Molten gold was poured down his throat until his bowels burst
- Department of Pathology, VU University Medical Centre, De Boelelaan 1117, 1081 HV Amsterdam, The Netherlands;
In 1599, a Spanish governor in early colonial Ecuador suffered this fate. Native Indians of the Jivaro tribe, unscrupulously taxed in their gold trade, attacked the settlement of Logrono and executed the gold hungry governor by pouring molten gold down his throat.1 Pouring hot liquids or metals, such as lead or gold, into the mouth of a victim was a practice used on both sides of the Atlantic Ocean, by the Romans and the Spanish Inquisition among others.2
Several sources mention the bursting of internal organs.1–3 The question remains whether this is actually the case and, also, what the cause of death would be. To investigate this, we obtained a bovine larynx from a local slaughter house (no animal was harmed or killed specifically for this purpose). After fixing the larynx in a horizontal position to a piece of wood and closing the distal end using tissue paper, 750 g of pure lead (around 450°C) was heated until melting and then poured into the larynx. Immediately, large amounts of steam appeared at both ends of the specimen, and the clot of tissue paper was expelled with force by the steam. Within 10 seconds, the lead had congealed again, completely filling the larynx (fig 1).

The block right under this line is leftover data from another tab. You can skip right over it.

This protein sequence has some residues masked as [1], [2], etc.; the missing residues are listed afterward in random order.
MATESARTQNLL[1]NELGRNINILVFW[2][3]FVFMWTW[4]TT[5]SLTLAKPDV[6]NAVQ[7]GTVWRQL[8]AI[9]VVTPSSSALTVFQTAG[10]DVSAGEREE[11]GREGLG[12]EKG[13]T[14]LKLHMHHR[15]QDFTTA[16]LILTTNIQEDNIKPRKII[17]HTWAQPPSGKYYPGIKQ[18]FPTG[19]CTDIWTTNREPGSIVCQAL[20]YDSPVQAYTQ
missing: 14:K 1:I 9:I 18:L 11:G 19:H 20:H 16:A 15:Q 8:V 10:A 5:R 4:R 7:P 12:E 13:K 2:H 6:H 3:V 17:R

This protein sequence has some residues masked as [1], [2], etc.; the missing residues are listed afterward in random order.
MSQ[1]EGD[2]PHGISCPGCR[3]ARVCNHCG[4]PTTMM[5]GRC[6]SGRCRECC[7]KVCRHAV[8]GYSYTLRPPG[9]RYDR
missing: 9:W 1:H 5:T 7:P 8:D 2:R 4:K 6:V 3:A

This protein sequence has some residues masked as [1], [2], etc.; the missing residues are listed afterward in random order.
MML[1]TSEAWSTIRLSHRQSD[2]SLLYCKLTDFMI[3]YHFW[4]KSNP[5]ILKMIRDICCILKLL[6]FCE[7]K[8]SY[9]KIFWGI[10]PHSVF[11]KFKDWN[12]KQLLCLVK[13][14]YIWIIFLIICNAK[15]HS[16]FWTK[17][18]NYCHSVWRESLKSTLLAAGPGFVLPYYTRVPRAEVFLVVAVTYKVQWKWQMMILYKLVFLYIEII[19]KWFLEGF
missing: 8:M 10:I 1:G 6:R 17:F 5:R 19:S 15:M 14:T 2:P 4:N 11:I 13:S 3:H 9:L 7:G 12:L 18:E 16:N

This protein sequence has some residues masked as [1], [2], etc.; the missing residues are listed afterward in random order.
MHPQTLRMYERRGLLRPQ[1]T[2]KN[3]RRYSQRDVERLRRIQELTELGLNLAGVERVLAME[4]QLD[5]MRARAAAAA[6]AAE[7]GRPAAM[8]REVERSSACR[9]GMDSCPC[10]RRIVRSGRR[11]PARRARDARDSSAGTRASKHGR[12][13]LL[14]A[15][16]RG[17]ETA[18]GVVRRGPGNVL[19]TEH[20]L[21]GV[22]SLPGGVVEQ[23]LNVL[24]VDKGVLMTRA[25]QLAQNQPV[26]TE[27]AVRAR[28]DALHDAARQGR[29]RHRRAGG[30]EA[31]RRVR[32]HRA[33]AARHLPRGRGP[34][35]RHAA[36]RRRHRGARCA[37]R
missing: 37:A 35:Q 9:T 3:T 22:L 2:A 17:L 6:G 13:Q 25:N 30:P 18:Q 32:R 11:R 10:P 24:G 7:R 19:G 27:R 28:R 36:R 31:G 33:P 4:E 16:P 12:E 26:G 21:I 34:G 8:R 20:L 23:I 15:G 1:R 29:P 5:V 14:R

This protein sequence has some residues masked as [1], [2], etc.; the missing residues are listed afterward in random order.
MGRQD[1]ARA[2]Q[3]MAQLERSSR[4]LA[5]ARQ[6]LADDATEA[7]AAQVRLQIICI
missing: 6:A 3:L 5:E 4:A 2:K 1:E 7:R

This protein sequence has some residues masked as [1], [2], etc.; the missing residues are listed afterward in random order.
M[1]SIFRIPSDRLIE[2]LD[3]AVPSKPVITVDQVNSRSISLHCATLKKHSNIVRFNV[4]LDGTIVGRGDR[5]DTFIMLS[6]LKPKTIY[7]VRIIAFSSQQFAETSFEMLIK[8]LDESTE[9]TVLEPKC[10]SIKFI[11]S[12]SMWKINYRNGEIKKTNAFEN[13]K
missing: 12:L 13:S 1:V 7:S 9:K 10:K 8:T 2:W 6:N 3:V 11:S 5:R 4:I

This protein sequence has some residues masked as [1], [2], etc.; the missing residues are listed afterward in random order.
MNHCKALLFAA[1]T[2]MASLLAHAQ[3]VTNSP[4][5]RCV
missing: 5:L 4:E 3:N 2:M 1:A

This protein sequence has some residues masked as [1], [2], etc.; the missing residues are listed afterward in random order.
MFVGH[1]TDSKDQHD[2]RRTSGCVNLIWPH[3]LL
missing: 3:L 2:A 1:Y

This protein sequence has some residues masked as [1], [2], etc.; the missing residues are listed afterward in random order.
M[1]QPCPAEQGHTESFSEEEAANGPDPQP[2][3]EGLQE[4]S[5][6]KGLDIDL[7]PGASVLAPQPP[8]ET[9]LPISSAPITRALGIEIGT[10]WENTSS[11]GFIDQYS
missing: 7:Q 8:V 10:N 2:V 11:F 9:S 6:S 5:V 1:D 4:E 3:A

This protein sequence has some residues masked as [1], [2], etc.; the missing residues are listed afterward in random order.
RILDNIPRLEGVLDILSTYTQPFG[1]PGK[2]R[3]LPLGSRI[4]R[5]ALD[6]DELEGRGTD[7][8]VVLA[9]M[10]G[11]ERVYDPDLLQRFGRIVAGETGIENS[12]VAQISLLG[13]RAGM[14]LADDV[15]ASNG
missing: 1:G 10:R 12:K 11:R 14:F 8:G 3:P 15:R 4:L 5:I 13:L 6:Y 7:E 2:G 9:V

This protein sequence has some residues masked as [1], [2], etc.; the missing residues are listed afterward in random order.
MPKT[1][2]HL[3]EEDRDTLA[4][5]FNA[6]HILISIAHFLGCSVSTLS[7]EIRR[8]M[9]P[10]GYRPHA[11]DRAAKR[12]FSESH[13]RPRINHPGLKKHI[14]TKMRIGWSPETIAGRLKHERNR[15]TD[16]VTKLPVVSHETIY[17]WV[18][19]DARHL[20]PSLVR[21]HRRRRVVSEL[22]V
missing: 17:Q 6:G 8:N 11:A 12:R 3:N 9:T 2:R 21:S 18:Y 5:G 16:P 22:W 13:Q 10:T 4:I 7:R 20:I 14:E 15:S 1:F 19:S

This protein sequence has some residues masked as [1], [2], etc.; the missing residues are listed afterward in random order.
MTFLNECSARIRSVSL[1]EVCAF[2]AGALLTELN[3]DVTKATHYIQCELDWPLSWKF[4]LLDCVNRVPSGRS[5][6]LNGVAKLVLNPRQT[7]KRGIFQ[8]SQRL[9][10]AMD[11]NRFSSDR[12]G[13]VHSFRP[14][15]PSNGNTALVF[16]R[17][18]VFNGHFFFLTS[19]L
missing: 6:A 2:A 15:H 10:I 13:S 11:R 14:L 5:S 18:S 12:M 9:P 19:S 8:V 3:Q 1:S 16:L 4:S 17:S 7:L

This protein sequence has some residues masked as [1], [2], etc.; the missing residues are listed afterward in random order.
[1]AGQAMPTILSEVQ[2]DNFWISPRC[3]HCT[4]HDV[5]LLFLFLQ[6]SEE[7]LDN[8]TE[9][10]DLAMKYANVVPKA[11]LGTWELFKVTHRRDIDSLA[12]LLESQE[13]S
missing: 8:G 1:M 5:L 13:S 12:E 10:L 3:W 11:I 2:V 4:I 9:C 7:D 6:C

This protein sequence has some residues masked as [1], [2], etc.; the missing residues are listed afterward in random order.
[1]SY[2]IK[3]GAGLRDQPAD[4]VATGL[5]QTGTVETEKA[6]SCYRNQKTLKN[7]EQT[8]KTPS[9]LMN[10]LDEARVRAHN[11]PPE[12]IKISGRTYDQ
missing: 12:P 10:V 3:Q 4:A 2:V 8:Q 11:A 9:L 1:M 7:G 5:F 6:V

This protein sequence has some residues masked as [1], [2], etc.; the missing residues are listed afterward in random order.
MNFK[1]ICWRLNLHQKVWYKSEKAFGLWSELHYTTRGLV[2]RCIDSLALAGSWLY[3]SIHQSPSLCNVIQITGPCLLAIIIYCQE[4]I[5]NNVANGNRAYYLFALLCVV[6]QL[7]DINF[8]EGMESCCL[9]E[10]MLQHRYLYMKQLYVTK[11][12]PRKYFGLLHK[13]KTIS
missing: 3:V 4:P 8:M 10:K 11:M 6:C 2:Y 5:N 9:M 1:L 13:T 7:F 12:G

After cooling, cross sections of the larynx were made, and formalin fixed, paraffin wax embedded slides of the laryngeal wall were observed under the light microscope. The laryngeal mucosa was found to be totally absent, and coagulation necrosis of the underlying chondroid and striated muscle was seen at a maximum depth of 1 cm (fig 2).
Based on these findings, we suggest that the development of steam with increasing pressure might result in both heat induced and mechanical damage to distal organs, possibly leading to over inflation and rupture of these organs. Direct thermal injury to the lungs may lead to instantaneous death, as a result of acute pulmonary dysfunction and shock, as shown by Brinkmann and Puschel.4 Even if this is not the case, the development of a “cast” (once the metal congeals again) would completely block the airways, thus suffocating the victim.
In conclusion, we have shown that in the execution method of pouring hot liquefied metals into the throat of a victim, death is probably mediated by the development of steam and consequent thermal injury to the airways.